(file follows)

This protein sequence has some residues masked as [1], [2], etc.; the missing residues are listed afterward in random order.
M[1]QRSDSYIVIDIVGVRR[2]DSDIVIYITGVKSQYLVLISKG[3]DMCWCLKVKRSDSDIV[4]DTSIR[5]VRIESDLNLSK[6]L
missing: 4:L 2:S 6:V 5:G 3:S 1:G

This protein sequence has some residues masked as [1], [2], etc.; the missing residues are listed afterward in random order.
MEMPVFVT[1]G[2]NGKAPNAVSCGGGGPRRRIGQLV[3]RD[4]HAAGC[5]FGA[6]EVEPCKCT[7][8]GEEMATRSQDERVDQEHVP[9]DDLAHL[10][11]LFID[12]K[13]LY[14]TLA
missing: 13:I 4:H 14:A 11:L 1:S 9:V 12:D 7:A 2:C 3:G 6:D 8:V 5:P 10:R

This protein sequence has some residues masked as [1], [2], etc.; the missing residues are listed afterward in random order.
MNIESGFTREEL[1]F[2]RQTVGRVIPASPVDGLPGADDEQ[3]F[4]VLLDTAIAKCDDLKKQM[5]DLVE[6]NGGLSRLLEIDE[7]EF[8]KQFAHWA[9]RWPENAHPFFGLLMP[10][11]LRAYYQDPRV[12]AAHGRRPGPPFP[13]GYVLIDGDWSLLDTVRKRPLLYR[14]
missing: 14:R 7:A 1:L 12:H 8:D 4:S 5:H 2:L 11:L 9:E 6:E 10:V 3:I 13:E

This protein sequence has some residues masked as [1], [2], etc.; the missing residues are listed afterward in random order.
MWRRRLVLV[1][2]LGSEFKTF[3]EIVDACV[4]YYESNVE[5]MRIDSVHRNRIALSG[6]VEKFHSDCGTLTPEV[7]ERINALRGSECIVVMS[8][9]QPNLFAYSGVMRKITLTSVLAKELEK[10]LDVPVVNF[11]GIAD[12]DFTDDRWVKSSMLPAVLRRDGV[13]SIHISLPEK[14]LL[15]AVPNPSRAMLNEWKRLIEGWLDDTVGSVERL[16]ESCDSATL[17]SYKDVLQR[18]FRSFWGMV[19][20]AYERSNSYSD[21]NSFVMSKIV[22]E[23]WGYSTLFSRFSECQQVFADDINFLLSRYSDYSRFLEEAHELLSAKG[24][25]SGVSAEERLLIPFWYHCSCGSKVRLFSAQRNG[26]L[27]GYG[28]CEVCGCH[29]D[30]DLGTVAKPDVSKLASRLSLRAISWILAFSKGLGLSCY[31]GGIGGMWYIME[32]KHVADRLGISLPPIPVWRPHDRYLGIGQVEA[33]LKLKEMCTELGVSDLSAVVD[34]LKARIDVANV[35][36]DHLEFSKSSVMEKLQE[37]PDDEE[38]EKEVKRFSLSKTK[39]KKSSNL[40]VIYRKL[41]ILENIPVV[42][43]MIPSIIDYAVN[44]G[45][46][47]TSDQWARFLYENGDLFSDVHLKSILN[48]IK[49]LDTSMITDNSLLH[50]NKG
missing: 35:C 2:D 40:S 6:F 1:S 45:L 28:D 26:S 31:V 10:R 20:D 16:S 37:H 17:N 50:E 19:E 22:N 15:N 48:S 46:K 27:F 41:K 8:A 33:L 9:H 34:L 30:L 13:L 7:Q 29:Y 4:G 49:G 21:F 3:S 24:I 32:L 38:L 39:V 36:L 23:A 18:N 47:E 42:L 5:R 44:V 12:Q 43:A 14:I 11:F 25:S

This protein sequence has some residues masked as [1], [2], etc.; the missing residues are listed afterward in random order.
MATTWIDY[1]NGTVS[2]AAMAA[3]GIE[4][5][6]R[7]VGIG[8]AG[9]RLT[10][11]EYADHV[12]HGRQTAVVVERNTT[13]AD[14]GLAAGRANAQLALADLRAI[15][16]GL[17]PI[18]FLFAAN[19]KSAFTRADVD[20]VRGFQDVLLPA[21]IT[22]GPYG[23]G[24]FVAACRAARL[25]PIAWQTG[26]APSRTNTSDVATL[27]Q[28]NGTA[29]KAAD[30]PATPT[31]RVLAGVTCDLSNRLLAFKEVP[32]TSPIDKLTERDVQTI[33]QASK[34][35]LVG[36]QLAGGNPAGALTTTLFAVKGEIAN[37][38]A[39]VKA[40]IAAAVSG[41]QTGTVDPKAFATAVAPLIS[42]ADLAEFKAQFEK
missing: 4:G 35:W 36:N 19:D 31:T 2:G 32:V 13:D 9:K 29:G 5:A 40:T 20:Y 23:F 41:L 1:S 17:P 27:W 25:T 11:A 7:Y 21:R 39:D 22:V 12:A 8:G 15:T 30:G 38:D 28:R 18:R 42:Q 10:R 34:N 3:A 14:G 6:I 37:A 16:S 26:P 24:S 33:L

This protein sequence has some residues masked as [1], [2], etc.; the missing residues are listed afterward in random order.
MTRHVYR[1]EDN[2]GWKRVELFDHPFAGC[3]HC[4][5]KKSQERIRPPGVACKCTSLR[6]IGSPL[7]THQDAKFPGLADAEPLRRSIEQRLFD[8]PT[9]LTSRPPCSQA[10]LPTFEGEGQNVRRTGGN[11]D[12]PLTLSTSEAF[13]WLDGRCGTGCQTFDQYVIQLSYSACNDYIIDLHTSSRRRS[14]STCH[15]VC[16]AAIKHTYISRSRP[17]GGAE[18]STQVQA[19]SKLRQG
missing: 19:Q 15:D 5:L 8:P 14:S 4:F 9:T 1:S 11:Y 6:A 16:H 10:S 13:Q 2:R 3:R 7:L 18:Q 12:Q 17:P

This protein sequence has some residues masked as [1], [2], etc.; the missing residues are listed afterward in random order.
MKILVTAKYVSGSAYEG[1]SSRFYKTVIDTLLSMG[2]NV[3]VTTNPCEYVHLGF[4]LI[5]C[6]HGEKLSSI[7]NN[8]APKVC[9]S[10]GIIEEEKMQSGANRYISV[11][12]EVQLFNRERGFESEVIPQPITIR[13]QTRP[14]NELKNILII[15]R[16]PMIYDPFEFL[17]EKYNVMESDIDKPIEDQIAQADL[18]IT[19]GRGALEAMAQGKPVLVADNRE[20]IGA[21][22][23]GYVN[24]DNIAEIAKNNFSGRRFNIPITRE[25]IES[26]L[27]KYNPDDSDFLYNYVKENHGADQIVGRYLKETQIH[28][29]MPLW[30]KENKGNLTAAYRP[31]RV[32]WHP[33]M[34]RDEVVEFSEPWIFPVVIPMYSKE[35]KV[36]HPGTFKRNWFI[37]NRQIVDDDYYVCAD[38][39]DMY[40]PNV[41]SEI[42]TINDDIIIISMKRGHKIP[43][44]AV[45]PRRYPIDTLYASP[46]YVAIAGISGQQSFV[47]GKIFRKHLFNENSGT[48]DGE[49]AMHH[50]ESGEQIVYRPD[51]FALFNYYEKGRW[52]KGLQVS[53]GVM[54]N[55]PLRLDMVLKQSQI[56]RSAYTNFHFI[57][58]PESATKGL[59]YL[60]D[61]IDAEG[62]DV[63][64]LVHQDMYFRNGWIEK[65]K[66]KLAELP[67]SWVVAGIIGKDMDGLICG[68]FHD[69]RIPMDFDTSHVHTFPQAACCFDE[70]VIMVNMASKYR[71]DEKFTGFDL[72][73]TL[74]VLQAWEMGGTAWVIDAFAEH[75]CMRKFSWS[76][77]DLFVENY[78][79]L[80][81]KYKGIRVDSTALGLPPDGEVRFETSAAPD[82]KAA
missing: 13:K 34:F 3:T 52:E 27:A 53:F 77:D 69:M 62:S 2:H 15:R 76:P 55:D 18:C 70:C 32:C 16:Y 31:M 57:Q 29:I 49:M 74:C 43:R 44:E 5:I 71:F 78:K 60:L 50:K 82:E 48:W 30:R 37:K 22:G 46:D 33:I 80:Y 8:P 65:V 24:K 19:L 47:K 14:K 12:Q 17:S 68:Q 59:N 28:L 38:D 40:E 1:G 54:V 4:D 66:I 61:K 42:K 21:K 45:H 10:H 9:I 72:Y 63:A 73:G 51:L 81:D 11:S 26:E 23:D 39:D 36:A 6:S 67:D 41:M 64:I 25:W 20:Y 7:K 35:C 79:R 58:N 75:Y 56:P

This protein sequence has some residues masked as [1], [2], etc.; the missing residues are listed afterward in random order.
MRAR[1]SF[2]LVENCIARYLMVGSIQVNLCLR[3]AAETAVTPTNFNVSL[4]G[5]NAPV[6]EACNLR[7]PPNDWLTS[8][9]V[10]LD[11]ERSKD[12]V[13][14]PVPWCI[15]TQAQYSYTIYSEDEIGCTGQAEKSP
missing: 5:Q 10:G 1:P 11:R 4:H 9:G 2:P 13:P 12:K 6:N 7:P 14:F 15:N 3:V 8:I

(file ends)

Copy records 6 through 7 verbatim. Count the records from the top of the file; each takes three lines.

This protein sequence has some residues masked as [1], [2], etc.; the missing residues are listed afterward in random order.
MTRHVYR[1]EDN[2]GWKRVELFDHPFAGC[3]HC[4][5]KKSQERIRPPGVACKCTSLR[6]IGSPL[7]THQDAKFPGLADAEPLRRSIEQRLFD[8]PT[9]LTSRPPCSQA[10]LPTFEGEGQNVRRTGGN[11]D[12]PLTLSTSEAF[13]WLDGRCGTGCQTFDQYVIQLSYSACNDYIIDLHTSSRRRS[14]STCH[15]VC[16]AAIKHTYISRSRP[17]GGAE[18]STQVQA[19]SKLRQG
missing: 19:Q 15:D 5:L 8:P 14:S 4:F 9:T 1:S 11:Y 6:A 16:H 10:S 13:Q 2:R 3:R 7:L 18:Q 12:Q 17:P

This protein sequence has some residues masked as [1], [2], etc.; the missing residues are listed afterward in random order.
MKILVTAKYVSGSAYEG[1]SSRFYKTVIDTLLSMG[2]NV[3]VTTNPCEYVHLGF[4]LI[5]C[6]HGEKLSSI[7]NN[8]APKVC[9]S[10]GIIEEEKMQSGANRYISV[11][12]EVQLFNRERGFESEVIPQPITIR[13]QTRP[14]NELKNILII[15]R[16]PMIYDPFEFL[17]EKYNVMESDIDKPIEDQIAQADL[18]IT[19]GRGALEAMAQGKPVLVADNRE[20]IGA[21][22][23]GYVN[24]DNIAEIAKNNFSGRRFNIPITRE[25]IES[26]L[27]KYNPDDSDFLYNYVKENHGADQIVGRYLKETQIH[28][29]MPLW[30]KENKGNLTAAYRP[31]RV[32]WHP[33]M[34]RDEVVEFSEPWIFPVVIPMYSKE[35]KV[36]HPGTFKRNWFI[37]NRQIVDDDYYVCAD[38][39]DMY[40]PNV[41]SEI[42]TINDDIIIISMKRGHKIP[43][44]AV[45]PRRYPIDTLYASP[46]YVAIAGISGQQSFV[47]GKIFRKHLFNENSGT[48]DGE[49]AMHH[50]ESGEQIVYRPD[51]FALFNYYEKGRW[52]KGLQVS[53]GVM[54]N[55]PLRLDMVLKQSQI[56]RSAYTNFHFI[57][58]PESATKGL[59]YL[60]D[61]IDAEG[62]DV[63][64]LVHQDMYFRNGWIEK[65]K[66]KLAELP[67]SWVVAGIIGKDMDGLICG[68]FHD[69]RIPMDFDTSHVHTFPQAACCFDE[70]VIMVNMASKYR[71]DEKFTGFDL[72][73]TL[74]VLQAWEMGGTAWVIDAFAEH[75]CMRKFSWS[76][77]DLFVENY[78][79]L[80][81]KYKGIRVDSTALGLPPDGEVRFETSAAPD[82]KAA
missing: 13:K 34:F 3:T 52:E 27:A 53:F 77:D 69:M 62:S 2:H 15:R 76:P 55:D 18:C 70:C 32:C 16:Y 31:M 57:Q 29:I 49:M 74:C 43:R 44:E 5:I 71:F 78:K 60:L 50:K 82:E 48:W 30:R 37:K 22:G 46:D 33:I 80:Y 8:P 65:V 24:K 19:L 47:K 14:K 12:Q 17:S 68:Q 59:N 28:L 38:D 40:E 1:G 54:V 4:D 66:I 61:K 42:K 21:K 45:H 10:H 9:I 72:Y 63:A 73:G 51:L 81:D 11:S 26:E 23:D 39:D 36:A 6:S 67:D 41:M 64:I 25:W 20:Y 7:K 35:C 79:R 58:N 75:Y 56:P